Vision loss in pituitary tumor occurs as a consequence of suprasellar growth and compression of anterior visual pathways. The superior temporal quadrants tend to be affected first, followed by the inferior temporal quadrants. Subtle changes in vision can be picked up in perimetry and visual acuity tests.

It has been seen that following surgery of pituitary macroadenoma, total recovery of normal vision occurs in 35% of the patients, improvement of vision in 60%, and in the rest there is no change in vision. Factors responsible for recovery of vision include the degree of optic apparatus decompression during surgery, preoperative vision loss, and duration of symptoms. Despite having good tumor decompression, some patients do not show improvement in vision. This could be due to changes in the proximal part of visual pathway. These changes could be in rods, cones, optic disc, or retinal nerve fiber layer.

Retinal nerve fiber layer thickness (RNFLT) undergoes retrograde degeneration following compression of optic apparatus by the pituitary tumor. RNFL is the ninth layer of the 10-layer retina whose thickness can be measured by using optic coherence tomography (OCT). OCT is a valuable tool for diagnosis and prognosis by estimating axonal loss. Comparing the changes in RNFLT after surgery and its correlation with visual outcome may help to define its prognostic value.

With this background, we planned a study to evaluate RNFLT before and after pituitary surgery and its correlation with visual acuity. Moreover, fundus was also evaluated to rule out the grade of damage to optic disc and to determine whether in-vivo RNFLT measurement predicts the visual recovery of such patients.


 » Material and Methods Top


We conducted a study on 20 patients (40 eyes) who were diagnosed with pituitary adenoma at GB Pant Hospital, New Delhi from February 2015 to October 2016. Preoperative RNFLT was measured using OCT, and postoperative measurement was done after 1 and 3 months. Four-quadrant mean of RNFLT was calculated. Both transnasal and transphenoidal or transcranial approach was done according to patient indications. Inclusion criteria had all patients with pituitary adenoma with change in their vision; aged >18 years and <50 years; patients whose tumor was totally removed or optic apparatus was adequately decompressed. Patients who had residual tumor on postoperative CT scan were excluded from the study. All patients who had previous ophthalmological disease were also excluded from the study.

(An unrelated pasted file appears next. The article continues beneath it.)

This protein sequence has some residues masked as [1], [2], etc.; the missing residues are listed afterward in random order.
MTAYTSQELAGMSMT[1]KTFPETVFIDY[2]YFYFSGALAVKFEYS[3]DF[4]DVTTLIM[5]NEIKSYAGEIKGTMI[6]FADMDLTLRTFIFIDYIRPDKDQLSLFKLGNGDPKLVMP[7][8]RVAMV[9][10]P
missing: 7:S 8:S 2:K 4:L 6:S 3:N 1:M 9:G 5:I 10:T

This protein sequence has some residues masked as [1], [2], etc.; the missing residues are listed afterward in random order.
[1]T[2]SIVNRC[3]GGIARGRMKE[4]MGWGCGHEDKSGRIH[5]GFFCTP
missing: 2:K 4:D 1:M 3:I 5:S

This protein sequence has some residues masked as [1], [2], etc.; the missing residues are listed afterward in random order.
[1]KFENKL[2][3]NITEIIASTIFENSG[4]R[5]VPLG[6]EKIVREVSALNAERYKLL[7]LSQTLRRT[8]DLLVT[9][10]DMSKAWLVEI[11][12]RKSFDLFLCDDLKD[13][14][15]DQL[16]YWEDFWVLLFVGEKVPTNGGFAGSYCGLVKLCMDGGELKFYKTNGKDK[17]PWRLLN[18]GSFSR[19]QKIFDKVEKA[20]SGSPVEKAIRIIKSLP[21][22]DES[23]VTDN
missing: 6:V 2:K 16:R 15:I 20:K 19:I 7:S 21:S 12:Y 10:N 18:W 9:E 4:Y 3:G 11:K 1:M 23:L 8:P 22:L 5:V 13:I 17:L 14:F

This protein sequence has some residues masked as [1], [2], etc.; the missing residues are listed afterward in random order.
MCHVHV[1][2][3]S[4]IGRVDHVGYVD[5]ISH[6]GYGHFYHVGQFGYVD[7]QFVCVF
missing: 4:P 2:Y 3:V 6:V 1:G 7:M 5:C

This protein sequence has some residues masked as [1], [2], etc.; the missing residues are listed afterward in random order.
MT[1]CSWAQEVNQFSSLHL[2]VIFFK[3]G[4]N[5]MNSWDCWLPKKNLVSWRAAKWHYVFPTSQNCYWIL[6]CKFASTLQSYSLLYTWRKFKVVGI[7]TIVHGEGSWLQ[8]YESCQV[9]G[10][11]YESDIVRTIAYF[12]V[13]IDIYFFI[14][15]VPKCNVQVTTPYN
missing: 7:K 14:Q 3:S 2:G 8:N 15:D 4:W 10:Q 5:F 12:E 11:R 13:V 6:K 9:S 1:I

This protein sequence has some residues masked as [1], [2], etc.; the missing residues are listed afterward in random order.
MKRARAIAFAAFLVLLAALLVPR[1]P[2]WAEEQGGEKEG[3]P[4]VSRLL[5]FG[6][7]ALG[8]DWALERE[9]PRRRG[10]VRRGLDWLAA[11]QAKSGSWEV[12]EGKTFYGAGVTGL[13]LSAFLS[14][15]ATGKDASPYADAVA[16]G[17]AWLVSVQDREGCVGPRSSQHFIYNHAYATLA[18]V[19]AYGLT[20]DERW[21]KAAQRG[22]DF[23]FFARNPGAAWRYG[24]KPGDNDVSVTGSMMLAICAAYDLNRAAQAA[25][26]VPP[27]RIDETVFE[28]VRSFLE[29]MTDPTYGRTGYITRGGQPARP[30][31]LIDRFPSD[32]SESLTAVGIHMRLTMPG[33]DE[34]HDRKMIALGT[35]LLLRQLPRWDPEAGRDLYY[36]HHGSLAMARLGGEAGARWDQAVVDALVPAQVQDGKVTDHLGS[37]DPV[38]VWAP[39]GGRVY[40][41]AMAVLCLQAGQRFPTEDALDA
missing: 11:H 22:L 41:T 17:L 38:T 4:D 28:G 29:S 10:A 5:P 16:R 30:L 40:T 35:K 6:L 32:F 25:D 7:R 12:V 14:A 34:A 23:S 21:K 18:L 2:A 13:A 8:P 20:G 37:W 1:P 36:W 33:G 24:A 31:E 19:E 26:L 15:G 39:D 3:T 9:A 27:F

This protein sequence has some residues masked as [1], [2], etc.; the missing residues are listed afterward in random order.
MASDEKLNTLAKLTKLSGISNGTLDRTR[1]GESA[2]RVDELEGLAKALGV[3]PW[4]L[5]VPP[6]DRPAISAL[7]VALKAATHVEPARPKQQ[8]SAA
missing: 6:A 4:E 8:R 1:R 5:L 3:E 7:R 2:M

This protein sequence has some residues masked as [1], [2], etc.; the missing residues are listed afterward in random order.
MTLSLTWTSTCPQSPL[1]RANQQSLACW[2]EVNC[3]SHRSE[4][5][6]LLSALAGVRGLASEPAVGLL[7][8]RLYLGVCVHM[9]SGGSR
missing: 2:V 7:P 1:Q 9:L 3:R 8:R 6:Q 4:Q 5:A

After a full refractive correction, the visual acuity of each patient was tested using a retro illuminated Snellen's chart at a distance of 6 m. Snellen's visual acuity was then converted to get decimal acuity for the ease of statistical analysis. Visual acuity was measured preoperatively and 7 days, 1 month, and 3 months after the procedure.

RNFLT was calculated using spectral-domain OCT Optovue (Heidelberg Engineering, Heidelberg, Germany (RT 100 version 5.1); [Figure 1]. We obtained RNFLT using RNFL 3.45 scanning protocol. The RNFL scan pattern completes four circular scans in 0.16 s at a diameter of 3.45 mm, targeted around the optic nerve head. Preoperative measurement was done followed by postoperative measurement after one and three months. Four-quadrant mean of RNFLT was calculated [Figure 2]. These scans are averaged and the result is presented within the normative range parameters. Different studies have been conducted to know the normal values of RNFLT according to age, race, and gender. No statistical difference was found on the basis of sex, but different studies have shown different results in age and race.[3] We calculated the average from different studies [4] reported in Indian population and found that mean ± SD was 95 μm ± 10 μm; thus, we considered normal RNFLT to range from 95 μm ± 10 μm in 18–50-year age group. The maximum value for RNFLT can reach up to 189 μm, but it occurs in few people.
Figure 1: Optical coherence tomography apparatus (Spectral-domain OCT OPTOVUE)

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Figure 2: (a) Optical coherence tomograph of retina with its 10 layers; the red arrow points to retinal nerve fiber layer (RNFLT) which is the 9th layer of retina. Below the optical coherence tomograph of retina is the graph showing its thickness in mm of different quadrants (temporal, superior, nasal, inferior) around optic disc. (b) Fundus with optic disc in the center and blue circle represents area of 3.4 mm around optic disc from which retinal nerve fiber layer thickness calculated. Two circles below it show four quadrants, which is the average of 12-quadrant RNLFT